Someone once said that the trick to riding a horse was to keep one leg on each side of the horse at all times. That will certainly keep you from falling off, but is definitely not the "I Ching" of riding or horsemanship! I've seen plenty of people who could ride horses without falling off, who were not good riders. (Technically, you could be sitting backwards on a horse and still meet that criteria!) What I look for in a rider is an independent, balanced seat that allows a rider to move with the horse in a fashion that appears effortless. Even someone who regularly rides bareback (which you would think would necessarily prove one's good balance), isn't necessarily a balanced rider. If using "legs of steel" in a vice-like grip on the horse, there is no communication happening between rider and horse except through the hands. Unfortunately, when riders also use the reins as an added balancing tool, much of that communications is muddied as well.
A rider's communication to affect a horse's speed and direction involve independent use of the legs and the hands which require a balanced seat. This is a very basic understanding I came to when thinking about my own riding and in trying to help other people learn to ride and maneuver a horse successfully. These are some of the issues I noted and addressed.
In my own riding, early on, my saddle would invariably hitch over to the right (always to the right), even just on walking trail rides. I also noticed that in the arena, when tracking a circle to the right, my horse would tend to get too close to the rail, but when tracking a circle to the left, my horse would drift off the rail. As it turned out, this was no coincidence. The horse was responding to my right-sidedness, both in my balance, and in the strength of my legs. I was pondering this problem one day while driving out to the facility where I kept my horse, when it occurred to me that driving with one shoulder dropped as I leaned on the arm rest, was part of an habitual tendency I had to move through life off-balance. One simple thing I did to correct this imbalance in myself was to create a habit of sitting up straight when driving my vehicle. I put the arm rest up and quit using it, extended my left leg forward next to my right, and placed my hands at the old standard of "ten and two" on the steering wheel. I made it a point to think about whether I was sitting with even pressure on both "cheeks" as I drove, and I also spent at least some time tapping my left foot to music on the radio, just to keep my "off leg" at least as exercised as the leg with muscles in continual contraction while engaging the gas pedal. That is not a big change to make in your life, but it sure made a big change in the way I sat a horse. We develop some habits in life that carry through to everything we do.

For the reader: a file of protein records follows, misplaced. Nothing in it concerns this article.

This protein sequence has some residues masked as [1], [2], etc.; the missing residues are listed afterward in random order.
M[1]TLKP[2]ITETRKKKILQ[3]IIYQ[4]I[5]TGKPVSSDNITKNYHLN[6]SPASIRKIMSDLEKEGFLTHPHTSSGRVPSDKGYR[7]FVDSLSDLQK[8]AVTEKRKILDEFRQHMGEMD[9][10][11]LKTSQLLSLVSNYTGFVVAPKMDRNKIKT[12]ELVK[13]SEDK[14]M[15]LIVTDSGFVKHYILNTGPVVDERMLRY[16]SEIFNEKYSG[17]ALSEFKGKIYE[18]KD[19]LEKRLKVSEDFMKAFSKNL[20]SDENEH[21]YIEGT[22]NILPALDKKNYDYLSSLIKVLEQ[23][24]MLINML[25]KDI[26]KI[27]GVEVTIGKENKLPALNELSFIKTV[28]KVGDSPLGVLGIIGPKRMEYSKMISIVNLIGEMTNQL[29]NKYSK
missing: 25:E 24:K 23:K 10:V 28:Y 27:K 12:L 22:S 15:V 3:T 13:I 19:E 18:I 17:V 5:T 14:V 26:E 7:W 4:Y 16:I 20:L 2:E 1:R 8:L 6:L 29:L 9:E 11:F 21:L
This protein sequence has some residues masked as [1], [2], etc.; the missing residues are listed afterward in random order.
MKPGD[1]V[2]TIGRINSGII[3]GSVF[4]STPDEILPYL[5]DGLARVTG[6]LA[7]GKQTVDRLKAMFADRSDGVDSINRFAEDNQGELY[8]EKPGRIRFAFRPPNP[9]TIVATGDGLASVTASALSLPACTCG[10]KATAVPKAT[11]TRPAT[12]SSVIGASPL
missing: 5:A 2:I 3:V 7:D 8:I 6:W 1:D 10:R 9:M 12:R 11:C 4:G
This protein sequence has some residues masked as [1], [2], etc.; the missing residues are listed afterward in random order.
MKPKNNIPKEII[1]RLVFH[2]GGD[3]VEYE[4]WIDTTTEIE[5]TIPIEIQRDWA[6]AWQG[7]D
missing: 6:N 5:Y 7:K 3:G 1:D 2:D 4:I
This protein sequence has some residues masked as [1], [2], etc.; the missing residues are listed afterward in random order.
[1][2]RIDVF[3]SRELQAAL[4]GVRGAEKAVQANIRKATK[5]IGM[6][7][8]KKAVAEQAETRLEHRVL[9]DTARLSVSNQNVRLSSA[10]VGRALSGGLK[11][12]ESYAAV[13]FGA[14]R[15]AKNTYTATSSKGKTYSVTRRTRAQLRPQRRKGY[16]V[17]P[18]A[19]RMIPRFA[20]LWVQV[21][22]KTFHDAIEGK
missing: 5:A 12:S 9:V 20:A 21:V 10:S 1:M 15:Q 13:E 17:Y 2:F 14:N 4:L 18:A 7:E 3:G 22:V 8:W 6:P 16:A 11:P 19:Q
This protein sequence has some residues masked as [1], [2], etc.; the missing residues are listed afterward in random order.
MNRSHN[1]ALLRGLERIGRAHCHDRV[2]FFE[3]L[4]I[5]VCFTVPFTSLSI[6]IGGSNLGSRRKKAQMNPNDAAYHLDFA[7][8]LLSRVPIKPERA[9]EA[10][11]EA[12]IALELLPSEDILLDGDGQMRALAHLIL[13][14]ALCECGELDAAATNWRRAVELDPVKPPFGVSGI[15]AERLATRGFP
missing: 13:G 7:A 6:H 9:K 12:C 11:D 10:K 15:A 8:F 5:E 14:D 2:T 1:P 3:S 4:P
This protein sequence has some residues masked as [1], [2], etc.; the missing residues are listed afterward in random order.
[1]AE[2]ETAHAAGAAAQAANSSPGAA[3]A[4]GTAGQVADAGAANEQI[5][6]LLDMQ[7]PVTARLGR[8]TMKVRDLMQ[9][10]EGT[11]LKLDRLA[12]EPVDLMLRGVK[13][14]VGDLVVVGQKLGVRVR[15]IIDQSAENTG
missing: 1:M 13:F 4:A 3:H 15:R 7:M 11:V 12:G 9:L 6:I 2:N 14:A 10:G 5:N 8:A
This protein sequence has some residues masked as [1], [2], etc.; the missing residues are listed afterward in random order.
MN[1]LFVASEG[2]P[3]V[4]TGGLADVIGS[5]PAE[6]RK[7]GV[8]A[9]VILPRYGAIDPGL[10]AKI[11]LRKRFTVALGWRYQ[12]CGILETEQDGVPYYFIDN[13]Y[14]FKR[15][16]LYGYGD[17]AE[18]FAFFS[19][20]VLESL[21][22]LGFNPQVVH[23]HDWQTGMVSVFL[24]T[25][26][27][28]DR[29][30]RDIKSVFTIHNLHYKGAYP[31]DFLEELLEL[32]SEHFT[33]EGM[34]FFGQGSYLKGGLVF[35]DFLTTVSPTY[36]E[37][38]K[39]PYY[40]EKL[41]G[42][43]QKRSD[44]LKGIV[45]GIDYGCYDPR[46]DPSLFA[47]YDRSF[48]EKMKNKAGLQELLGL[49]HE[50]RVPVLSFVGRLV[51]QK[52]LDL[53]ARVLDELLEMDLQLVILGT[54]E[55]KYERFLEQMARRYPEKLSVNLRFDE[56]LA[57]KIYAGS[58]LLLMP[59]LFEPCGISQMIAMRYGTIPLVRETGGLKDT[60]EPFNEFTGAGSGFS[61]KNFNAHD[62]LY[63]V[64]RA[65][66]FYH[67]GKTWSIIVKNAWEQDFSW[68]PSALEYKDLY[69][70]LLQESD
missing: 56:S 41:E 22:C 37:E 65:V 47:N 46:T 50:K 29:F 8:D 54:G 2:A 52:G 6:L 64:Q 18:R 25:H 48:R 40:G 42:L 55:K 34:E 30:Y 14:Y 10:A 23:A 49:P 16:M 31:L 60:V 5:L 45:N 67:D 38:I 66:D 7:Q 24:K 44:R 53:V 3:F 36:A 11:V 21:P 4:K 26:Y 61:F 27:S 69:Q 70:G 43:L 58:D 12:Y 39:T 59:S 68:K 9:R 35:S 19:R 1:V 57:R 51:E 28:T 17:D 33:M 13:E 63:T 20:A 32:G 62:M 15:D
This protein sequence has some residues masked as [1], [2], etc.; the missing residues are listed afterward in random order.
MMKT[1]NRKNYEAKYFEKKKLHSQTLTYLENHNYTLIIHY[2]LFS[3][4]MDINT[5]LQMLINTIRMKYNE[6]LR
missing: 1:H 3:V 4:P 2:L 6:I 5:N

A recurring problem I noted in students is that when applying leg pressure to move a horse off in a certain direction, they would tend to leverage off the other leg. So if you're attempting to pressure a horse on its right ribs with your leg, you may inadvertently leverage off your left leg in order to press your right leg into the horse's side. This happens when you don't balance off your seat in such a manner that you're able to use each leg independent of the other.